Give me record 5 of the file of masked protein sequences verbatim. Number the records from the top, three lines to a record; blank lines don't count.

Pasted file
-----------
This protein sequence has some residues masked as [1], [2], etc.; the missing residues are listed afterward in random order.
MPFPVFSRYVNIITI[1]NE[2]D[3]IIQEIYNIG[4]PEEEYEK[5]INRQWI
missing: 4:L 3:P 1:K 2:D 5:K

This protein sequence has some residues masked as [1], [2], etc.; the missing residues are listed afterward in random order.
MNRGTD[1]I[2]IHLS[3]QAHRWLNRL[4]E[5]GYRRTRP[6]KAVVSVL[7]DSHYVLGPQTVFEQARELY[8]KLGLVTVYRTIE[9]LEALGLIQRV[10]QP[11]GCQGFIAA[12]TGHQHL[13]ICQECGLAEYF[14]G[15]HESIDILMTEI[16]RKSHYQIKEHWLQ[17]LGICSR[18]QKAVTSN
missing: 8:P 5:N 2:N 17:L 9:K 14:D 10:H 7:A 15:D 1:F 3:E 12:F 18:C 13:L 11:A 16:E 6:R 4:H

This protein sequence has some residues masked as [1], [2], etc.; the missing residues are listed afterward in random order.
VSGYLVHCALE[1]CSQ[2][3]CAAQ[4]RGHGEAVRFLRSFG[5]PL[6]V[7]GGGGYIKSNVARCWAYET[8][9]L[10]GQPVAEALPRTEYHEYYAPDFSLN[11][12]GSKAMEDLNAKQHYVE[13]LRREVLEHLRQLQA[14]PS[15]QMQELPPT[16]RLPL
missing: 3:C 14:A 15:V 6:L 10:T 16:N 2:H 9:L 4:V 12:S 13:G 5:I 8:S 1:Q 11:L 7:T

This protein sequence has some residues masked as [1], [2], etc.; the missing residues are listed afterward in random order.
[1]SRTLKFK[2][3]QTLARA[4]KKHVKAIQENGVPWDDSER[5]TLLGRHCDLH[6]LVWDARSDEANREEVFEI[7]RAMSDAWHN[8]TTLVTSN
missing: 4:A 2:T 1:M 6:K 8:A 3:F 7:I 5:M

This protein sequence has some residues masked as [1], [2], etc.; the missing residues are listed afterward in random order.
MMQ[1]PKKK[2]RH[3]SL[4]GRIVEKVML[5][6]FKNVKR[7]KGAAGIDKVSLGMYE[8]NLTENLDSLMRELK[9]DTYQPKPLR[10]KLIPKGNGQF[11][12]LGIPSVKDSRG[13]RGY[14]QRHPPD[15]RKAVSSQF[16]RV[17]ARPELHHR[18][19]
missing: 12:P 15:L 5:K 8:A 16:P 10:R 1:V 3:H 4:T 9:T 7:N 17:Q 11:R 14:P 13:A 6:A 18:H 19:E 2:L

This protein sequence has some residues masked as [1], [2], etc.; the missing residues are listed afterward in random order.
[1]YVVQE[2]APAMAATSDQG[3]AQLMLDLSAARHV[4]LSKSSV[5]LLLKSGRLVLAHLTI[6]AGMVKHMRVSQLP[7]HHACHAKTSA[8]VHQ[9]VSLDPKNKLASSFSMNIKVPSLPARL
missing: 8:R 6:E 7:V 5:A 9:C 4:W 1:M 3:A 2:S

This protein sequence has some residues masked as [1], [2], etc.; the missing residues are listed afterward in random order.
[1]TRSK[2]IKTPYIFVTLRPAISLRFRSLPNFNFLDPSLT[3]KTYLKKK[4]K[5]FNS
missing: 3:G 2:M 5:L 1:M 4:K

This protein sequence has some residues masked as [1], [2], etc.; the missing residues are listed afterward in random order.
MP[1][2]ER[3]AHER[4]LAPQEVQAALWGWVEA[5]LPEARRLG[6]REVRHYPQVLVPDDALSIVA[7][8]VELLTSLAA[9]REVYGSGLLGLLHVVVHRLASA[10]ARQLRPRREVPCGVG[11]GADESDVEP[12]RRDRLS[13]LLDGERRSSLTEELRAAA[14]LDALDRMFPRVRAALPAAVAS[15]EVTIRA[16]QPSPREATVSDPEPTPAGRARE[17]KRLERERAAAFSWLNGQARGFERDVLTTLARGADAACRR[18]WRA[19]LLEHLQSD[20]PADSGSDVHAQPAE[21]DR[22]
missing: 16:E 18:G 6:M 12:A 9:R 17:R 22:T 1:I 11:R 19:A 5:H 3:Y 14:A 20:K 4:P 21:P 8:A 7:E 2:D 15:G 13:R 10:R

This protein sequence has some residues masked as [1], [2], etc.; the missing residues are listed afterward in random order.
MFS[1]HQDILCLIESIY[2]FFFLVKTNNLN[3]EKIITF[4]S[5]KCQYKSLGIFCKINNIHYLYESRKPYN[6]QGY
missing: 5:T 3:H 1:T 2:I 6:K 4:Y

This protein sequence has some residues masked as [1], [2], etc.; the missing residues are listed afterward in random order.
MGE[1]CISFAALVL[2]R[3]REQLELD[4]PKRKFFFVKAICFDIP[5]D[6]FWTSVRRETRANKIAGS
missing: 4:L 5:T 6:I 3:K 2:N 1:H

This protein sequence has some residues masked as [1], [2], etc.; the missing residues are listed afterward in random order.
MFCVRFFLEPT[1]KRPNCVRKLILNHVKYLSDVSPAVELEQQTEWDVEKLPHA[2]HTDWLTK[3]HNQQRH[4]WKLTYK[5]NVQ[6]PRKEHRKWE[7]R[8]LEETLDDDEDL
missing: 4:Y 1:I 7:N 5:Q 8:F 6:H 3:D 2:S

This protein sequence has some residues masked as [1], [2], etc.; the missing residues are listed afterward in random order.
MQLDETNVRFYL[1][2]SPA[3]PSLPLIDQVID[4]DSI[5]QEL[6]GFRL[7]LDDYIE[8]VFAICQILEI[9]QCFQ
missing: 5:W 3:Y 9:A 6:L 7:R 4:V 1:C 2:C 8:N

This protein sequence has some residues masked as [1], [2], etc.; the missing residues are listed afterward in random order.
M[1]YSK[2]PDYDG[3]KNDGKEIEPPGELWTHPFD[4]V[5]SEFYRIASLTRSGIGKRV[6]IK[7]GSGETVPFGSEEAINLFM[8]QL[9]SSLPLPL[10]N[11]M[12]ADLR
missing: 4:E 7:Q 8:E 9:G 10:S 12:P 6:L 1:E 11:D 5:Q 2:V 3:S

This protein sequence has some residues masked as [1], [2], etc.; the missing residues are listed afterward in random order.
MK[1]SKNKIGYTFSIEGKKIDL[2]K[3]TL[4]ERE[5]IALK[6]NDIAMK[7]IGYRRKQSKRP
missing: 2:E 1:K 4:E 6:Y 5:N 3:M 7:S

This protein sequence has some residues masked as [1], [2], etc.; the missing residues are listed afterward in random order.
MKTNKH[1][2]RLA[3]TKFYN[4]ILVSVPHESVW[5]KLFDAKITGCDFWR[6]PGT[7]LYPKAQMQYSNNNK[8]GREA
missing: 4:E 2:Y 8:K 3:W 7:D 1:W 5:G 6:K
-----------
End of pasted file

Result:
This protein sequence has some residues masked as [1], [2], etc.; the missing residues are listed afterward in random order.
MMQ[1]PKKK[2]RH[3]SL[4]GRIVEKVML[5][6]FKNVKR[7]KGAAGIDKVSLGMYE[8]NLTENLDSLMRELK[9]DTYQPKPLR[10]KLIPKGNGQF[11][12]LGIPSVKDSRG[13]RGY[14]QRHPPD[15]RKAVSSQF[16]RV[17]ARPELHHR[18][19]
missing: 12:P 15:L 5:K 8:A 16:P 10:R 1:V 3:H 4:T 9:T 7:N 17:Q 11:R 14:P 13:A 6:A 18:H 19:E 2:L